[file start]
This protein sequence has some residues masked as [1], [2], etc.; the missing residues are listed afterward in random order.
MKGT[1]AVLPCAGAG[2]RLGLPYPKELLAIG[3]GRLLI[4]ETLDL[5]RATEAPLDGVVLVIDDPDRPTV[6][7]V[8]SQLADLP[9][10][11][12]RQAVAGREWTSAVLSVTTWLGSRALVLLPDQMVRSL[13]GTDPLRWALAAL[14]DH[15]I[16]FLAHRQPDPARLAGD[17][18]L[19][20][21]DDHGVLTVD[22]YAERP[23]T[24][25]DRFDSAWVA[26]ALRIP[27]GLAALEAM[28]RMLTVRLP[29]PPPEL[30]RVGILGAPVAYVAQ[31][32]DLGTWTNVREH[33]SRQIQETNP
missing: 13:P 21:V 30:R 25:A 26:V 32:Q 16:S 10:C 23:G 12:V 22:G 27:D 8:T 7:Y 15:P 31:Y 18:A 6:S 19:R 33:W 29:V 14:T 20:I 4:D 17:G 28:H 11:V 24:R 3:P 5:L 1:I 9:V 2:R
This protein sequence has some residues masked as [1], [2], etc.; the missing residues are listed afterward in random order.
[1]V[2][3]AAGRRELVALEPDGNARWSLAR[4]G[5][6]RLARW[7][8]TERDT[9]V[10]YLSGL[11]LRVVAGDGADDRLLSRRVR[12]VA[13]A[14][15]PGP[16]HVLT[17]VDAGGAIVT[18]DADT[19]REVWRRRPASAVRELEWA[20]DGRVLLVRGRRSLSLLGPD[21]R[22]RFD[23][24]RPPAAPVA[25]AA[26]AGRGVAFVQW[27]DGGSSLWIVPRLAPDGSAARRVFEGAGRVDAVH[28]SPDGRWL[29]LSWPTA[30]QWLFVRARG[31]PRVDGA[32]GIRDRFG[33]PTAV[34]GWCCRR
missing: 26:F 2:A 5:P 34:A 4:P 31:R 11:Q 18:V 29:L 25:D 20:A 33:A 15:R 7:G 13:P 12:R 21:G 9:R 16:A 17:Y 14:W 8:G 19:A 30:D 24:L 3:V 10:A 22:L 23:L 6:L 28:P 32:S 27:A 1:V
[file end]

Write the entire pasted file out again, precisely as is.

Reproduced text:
This protein sequence has some residues masked as [1], [2], etc.; the missing residues are listed afterward in random order.
MKGT[1]AVLPCAGAG[2]RLGLPYPKELLAIG[3]GRLLI[4]ETLDL[5]RATEAPLDGVVLVIDDPDRPTV[6][7]V[8]SQLADLP[9][10][11][12]RQAVAGREWTSAVLSVTTWLGSRALVLLPDQMVRSL[13]GTDPLRWALAAL[14]DH[15]I[16]FLAHRQPDPARLAGD[17][18]L[19][20][21]DDHGVLTVD[22]YAERP[23]T[24][25]DRFDSAWVA[26]ALRIP[27]GLAALEAM[28]RMLTVRLP[29]PPPEL[30]RVGILGAPVAYVAQ[31][32]DLGTWTNVREH[33]SRQIQETNP
missing: 13:P 21:V 30:R 25:A 26:V 32:Q 16:S 10:C 23:G 12:V 22:G 27:D 8:T 7:Y 15:P 31:Y 18:A 6:S 19:R 33:W 29:V 14:T 20:I 4:D 17:G 28:H 11:V 24:R 3:P 5:L 1:I 9:V 2:R
This protein sequence has some residues masked as [1], [2], etc.; the missing residues are listed afterward in random order.
[1]V[2][3]AAGRRELVALEPDGNARWSLAR[4]G[5][6]RLARW[7][8]TERDT[9]V[10]YLSGL[11]LRVVAGDGADDRLLSRRVR[12]VA[13]A[14][15]PGP[16]HVLT[17]VDAGGAIVT[18]DADT[19]REVWRRRPASAVRELEWA[20]DGRVLLVRGRRSLSLLGPD[21]R[22]RFD[23][24]RPPAAPVA[25]AA[26]AGRGVAFVQW[27]DGGSSLWIVPRLAPDGSAARRVFEGAGRVDAVH[28]SPDGRWL[29]LSWPTA[30]QWLFVRARG[31]PRVDGA[32]GIRDRFG[33]PTAV[34]GWCCRR
missing: 26:F 2:A 5:P 34:A 4:P 31:R 11:Q 18:V 29:L 25:D 20:A 33:A 15:R 7:G 13:P 12:R 21:G 9:R 16:A 17:Y 14:W 8:G 19:A 30:D 24:L 3:V 10:A 22:L 23:L 6:L 28:P 32:S 27:A 1:V